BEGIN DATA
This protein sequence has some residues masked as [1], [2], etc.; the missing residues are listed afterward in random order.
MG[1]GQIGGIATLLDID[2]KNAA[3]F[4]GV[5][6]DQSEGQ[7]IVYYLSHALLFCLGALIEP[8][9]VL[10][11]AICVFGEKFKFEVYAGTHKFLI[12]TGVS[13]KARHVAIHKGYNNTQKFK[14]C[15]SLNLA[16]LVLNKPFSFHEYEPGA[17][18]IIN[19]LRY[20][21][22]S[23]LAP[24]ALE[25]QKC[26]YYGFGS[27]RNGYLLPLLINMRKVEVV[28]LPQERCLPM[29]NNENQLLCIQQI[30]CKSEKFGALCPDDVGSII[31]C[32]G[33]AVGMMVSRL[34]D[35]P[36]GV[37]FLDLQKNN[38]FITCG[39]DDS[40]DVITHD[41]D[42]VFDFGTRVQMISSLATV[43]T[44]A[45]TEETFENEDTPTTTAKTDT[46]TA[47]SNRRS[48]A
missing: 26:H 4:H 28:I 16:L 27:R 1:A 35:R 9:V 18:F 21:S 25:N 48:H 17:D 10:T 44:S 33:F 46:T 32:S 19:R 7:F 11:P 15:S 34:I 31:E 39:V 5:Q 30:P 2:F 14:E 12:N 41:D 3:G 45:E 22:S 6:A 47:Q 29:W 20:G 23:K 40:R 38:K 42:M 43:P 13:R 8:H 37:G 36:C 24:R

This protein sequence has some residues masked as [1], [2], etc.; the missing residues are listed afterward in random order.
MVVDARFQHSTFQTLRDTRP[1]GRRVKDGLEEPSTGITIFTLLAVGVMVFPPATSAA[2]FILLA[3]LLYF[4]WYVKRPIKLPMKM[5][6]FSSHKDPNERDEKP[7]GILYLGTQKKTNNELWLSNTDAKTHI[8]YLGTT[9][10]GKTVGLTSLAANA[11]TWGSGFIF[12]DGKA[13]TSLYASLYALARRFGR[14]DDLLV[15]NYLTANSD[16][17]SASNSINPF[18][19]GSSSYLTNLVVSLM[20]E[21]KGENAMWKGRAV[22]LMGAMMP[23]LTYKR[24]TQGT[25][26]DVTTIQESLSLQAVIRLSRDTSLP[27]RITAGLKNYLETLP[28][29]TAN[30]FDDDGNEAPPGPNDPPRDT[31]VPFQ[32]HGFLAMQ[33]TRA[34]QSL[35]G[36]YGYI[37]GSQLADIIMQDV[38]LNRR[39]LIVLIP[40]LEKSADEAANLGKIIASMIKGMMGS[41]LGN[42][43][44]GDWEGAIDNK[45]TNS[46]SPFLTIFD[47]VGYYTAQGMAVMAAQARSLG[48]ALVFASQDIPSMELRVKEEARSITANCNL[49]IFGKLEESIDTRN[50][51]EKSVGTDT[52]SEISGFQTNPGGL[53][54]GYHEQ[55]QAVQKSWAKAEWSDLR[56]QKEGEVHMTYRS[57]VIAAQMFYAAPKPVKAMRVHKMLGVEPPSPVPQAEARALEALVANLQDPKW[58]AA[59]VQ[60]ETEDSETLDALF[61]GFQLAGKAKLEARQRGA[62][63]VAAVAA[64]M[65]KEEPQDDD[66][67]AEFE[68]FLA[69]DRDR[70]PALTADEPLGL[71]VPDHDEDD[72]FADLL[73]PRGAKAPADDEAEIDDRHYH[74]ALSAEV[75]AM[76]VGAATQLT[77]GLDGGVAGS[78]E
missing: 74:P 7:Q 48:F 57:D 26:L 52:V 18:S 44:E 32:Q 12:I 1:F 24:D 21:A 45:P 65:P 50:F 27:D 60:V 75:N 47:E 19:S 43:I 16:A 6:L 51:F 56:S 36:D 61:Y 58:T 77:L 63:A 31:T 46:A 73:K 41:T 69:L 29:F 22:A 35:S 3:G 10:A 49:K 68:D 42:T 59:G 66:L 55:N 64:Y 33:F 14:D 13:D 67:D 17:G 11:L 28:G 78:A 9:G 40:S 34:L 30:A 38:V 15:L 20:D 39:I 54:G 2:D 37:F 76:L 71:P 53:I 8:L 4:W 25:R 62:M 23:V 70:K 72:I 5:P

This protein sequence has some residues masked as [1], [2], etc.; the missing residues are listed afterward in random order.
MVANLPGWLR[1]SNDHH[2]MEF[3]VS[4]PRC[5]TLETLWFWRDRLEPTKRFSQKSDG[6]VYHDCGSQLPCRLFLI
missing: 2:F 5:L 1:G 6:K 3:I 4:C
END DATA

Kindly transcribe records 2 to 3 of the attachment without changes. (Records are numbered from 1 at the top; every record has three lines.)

This protein sequence has some residues masked as [1], [2], etc.; the missing residues are listed afterward in random order.
MVVDARFQHSTFQTLRDTRP[1]GRRVKDGLEEPSTGITIFTLLAVGVMVFPPATSAA[2]FILLA[3]LLYF[4]WYVKRPIKLPMKM[5][6]FSSHKDPNERDEKP[7]GILYLGTQKKTNNELWLSNTDAKTHI[8]YLGTT[9][10]GKTVGLTSLAANA[11]TWGSGFIF[12]DGKA[13]TSLYASLYALARRFGR[14]DDLLV[15]NYLTANSD[16][17]SASNSINPF[18][19]GSSSYLTNLVVSLM[20]E[21]KGENAMWKGRAV[22]LMGAMMP[23]LTYKR[24]TQGT[25][26]DVTTIQESLSLQAVIRLSRDTSLP[27]RITAGLKNYLETLP[28][29]TAN[30]FDDDGNEAPPGPNDPPRDT[31]VPFQ[32]HGFLAMQ[33]TRA[34]QSL[35]G[36]YGYI[37]GSQLADIIMQDV[38]LNRR[39]LIVLIP[40]LEKSADEAANLGKIIASMIKGMMGS[41]LGN[42][43][44]GDWEGAIDNK[45]TNS[46]SPFLTIFD[47]VGYYTAQGMAVMAAQARSLG[48]ALVFASQDIPSMELRVKEEARSITANCNL[49]IFGKLEESIDTRN[50][51]EKSVGTDT[52]SEISGFQTNPGGL[53][54]GYHEQ[55]QAVQKSWAKAEWSDLR[56]QKEGEVHMTYRS[57]VIAAQMFYAAPKPVKAMRVHKMLGVEPPSPVPQAEARALEALVANLQDPKW[58]AA[59]VQ[60]ETEDSETLDALF[61]GFQLAGKAKLEARQRGA[62][63]VAAVAA[64]M[65]KEEPQDDD[66][67]AEFE[68]FLA[69]DRDR[70]PALTADEPLGL[71]VPDHDEDD[72]FADLL[73]PRGAKAPADDEAEIDDRHYH[74]ALSAEV[75]AM[76]VGAATQLT[77]GLDGGVAGS[78]E
missing: 74:P 7:Q 48:F 57:D 26:L 52:V 18:S 44:E 32:Q 12:I 1:F 24:D 21:A 45:P 65:P 50:F 27:D 60:V 75:N 47:E 19:S 43:I 16:A 6:L 51:F 56:S 36:D 61:Y 58:T 77:L 63:A 31:T 46:A 73:K 41:T 69:L 29:F 22:A 35:S 3:G 10:A 49:K 68:D 42:T 59:G 66:L 55:N 64:Y 33:F 14:D 13:D 67:D 17:G 11:L 28:G 78:A 9:G 40:S 34:L 30:A 38:V 15:L 20:D 39:I 54:G 2:D 37:F 76:L 71:P 53:I 8:L 4:W 25:R 62:M 23:V 70:K 72:I 5:P

This protein sequence has some residues masked as [1], [2], etc.; the missing residues are listed afterward in random order.
MVANLPGWLR[1]SNDHH[2]MEF[3]VS[4]PRC[5]TLETLWFWRDRLEPTKRFSQKSDG[6]VYHDCGSQLPCRLFLI
missing: 2:F 5:L 1:G 6:K 3:I 4:C